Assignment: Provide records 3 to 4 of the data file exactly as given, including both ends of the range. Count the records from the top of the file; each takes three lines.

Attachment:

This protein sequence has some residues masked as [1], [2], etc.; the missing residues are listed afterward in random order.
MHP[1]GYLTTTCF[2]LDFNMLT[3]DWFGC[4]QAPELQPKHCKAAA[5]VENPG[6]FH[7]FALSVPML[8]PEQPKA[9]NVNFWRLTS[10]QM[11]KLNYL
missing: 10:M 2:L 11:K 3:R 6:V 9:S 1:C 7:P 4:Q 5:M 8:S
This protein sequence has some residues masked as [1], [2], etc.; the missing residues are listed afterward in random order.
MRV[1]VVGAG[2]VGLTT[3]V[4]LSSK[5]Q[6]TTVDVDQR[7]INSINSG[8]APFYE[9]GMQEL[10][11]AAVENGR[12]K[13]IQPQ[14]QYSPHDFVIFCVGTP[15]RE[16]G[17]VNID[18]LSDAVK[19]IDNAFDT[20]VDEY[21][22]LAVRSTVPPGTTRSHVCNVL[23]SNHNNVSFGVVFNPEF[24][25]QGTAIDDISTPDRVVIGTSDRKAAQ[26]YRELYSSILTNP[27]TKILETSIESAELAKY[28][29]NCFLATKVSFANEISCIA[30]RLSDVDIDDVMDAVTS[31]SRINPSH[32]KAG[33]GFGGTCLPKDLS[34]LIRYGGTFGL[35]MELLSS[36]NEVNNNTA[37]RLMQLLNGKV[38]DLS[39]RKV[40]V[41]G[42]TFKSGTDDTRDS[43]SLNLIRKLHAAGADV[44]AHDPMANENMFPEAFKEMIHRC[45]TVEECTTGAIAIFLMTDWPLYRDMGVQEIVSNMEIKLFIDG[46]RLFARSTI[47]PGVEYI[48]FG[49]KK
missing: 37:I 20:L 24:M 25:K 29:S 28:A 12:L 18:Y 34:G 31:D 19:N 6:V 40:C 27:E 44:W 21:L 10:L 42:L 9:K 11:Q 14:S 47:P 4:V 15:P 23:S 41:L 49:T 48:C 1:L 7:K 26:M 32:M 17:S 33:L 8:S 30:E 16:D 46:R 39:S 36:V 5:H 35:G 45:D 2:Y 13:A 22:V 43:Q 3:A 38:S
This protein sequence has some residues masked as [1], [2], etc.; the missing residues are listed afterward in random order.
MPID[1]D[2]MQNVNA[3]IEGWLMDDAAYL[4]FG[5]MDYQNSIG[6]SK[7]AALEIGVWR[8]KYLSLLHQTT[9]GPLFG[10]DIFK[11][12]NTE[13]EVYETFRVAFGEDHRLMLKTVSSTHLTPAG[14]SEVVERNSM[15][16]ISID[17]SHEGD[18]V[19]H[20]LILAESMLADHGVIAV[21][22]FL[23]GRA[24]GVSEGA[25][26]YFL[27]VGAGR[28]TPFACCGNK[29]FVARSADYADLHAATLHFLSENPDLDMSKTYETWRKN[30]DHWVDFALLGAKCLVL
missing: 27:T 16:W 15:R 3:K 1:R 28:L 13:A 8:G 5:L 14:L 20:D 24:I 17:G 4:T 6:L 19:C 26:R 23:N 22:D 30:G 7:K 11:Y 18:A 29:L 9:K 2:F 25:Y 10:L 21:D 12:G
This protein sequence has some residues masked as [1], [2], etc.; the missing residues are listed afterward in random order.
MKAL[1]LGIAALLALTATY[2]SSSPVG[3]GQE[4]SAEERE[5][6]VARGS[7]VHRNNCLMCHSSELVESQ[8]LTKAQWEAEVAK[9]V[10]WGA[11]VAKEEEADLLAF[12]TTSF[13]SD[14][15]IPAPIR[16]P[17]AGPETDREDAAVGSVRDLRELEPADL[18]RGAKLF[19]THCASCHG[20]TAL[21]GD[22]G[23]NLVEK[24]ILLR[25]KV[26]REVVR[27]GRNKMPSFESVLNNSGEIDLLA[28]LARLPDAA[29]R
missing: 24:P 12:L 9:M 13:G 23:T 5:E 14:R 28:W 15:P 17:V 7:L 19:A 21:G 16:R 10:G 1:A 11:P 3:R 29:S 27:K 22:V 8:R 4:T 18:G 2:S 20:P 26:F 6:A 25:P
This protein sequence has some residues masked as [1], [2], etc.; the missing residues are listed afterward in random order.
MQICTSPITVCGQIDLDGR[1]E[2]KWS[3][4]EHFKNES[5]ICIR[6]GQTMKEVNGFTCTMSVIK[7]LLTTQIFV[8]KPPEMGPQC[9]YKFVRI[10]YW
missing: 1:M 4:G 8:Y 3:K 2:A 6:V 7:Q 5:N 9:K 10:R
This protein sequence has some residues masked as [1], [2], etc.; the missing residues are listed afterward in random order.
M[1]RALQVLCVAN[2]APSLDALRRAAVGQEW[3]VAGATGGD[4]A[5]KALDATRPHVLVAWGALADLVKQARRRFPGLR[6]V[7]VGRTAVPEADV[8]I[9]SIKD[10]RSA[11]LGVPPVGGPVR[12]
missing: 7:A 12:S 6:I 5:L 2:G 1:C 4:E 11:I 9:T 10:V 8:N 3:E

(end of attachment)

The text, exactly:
This protein sequence has some residues masked as [1], [2], etc.; the missing residues are listed afterward in random order.
MPID[1]D[2]MQNVNA[3]IEGWLMDDAAYL[4]FG[5]MDYQNSIG[6]SK[7]AALEIGVWR[8]KYLSLLHQTT[9]GPLFG[10]DIFK[11][12]NTE[13]EVYETFRVAFGEDHRLMLKTVSSTHLTPAG[14]SEVVERNSM[15][16]ISID[17]SHEGD[18]V[19]H[20]LILAESMLADHGVIAV[21][22]FL[23]GRA[24]GVSEGA[25][26]YFL[27]VGAGR[28]TPFACCGNK[29]FVARSADYADLHAATLHFLSENPDLDMSKTYETWRKN[30]DHWVDFALLGAKCLVL
missing: 27:T 16:W 15:R 3:K 1:R 28:L 13:A 8:G 5:L 14:L 20:D 24:I 17:G 4:T 6:L 19:C 26:R 23:N 22:D 30:G 7:K 11:Y 18:A 29:L 9:K 2:F 25:Y 10:L 21:D 12:G
This protein sequence has some residues masked as [1], [2], etc.; the missing residues are listed afterward in random order.
MKAL[1]LGIAALLALTATY[2]SSSPVG[3]GQE[4]SAEERE[5][6]VARGS[7]VHRNNCLMCHSSELVESQ[8]LTKAQWEAEVAK[9]V[10]WGA[11]VAKEEEADLLAF[12]TTSF[13]SD[14][15]IPAPIR[16]P[17]AGPETDREDAAVGSVRDLRELEPADL[18]RGAKLF[19]THCASCHG[20]TAL[21]GD[22]G[23]NLVEK[24]ILLR[25]KV[26]REVVR[27]GRNKMPSFESVLNNSGEIDLLA[28]LARLPDAA[29]R
missing: 24:P 12:L 9:M 13:G 23:T 5:E 14:R 28:W 15:P 17:V 7:L 19:A 21:G 16:R 10:G 1:A 11:P 3:R 29:S 27:K 22:V 8:R 4:T 18:G 2:S 20:P 26:F 6:A 25:P